While the field of accounting offers high salaries and a positive job outlook, sometimes you want to know that you won’t be pigeonholed into a single career field. Fortunately, an accounting degree provides a versatile business background that can prepare graduates for other career paths, including those in the field of finance. After all, accounting is one of what the United States Bureau of Labor Statistics (BLS) refers to as financial specialist occupations, and it shares some similarities with other roles that involve working with money. Jobs such as financial analyst, financial examiner, personal financial advisor and financial manager are all attainable with a background in accounting, according to the BLS.
IMAGE SOURCE: Pixabay, public domain
A financial analyst assesses the performance of investment opportunities and uses that analysis to form an educated opinion on investments. The types of companies that most frequently hire financial analysts are banks, mutual funds, pension funds, insurance companies and securities firms, the BLS reported. Most financial analyst roles are either buy-side or sell-side. Buy-side means that financial analysts use their analyses to determine investment strategies for insurance companies, hedge funds and other organizations with plenty of capital to invest. Sell-side financial analysts make recommendations to the financial services sales agents who sell investment opportunities of different kinds. While financial analysts play an important role in the buying and selling of investments, they may work largely behind the scenes, developing strategies based on the financial trends and other data they examine.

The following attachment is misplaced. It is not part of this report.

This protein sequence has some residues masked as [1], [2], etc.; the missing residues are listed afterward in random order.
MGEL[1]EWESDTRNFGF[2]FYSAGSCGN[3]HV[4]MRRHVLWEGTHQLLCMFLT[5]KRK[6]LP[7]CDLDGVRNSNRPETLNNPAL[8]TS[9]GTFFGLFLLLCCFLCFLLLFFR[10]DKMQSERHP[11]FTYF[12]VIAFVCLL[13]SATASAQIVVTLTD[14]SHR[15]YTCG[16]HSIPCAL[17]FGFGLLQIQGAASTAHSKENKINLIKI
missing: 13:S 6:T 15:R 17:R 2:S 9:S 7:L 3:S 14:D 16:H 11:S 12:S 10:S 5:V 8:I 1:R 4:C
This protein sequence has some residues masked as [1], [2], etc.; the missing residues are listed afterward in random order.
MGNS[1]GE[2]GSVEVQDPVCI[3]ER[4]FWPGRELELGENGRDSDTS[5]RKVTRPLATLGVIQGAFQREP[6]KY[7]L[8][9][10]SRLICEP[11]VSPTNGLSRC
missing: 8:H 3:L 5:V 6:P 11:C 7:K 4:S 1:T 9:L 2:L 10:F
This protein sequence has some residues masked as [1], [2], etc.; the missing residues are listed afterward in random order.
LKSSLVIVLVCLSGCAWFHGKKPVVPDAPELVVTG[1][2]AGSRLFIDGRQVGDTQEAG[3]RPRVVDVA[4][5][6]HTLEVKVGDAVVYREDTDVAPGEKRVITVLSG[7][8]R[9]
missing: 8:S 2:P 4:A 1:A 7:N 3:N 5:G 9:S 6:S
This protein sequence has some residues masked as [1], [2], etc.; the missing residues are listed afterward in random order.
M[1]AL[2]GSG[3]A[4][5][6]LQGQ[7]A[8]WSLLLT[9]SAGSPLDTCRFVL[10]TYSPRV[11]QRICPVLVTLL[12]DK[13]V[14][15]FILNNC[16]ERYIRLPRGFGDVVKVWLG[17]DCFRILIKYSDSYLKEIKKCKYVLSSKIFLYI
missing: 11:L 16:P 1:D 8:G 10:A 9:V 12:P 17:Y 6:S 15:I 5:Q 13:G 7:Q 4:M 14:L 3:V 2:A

Financial analysts earn a median wage of $84,300, compared to the $69,350 median wage for accountants and auditors, the BLS reported. The best-paid financial analysts, the 24 percent who work in the securities, commodity contracts and financial investment activities industry, earn a much higher median wage of $100,180.
The terms investment analyst and securities analyst refer to the same job of evaluating and advising clients on investment opportunities.
Personal Financial Advisor
A personal financial advisor’s role is somewhat similar to that of a financial analyst, but rather than working with companies and large organizations that buy and sell investments, they work with individuals. Investments are just one part of what a personal financial advisor looks at when meeting with a client. Personal financial advisors also consider the other financial goals and expenses that affect their clients’ finances, including mortgages, estate planning, retirement savings, college savings, insurance and taxes, according to the BLS.
Some, but not all, personal financial advisors secure a license that allows them to buy and sell financial products directly. A personal financial advisor’s job isn’t done once he or she makes investments on the client’s behalf. The advisor has to continue reporting on the investment’s performance and adjust the plan for managing the client’s finances as life changes such as marriages, the births of children, inheritances, real estate purchases and nearing retirement age occur.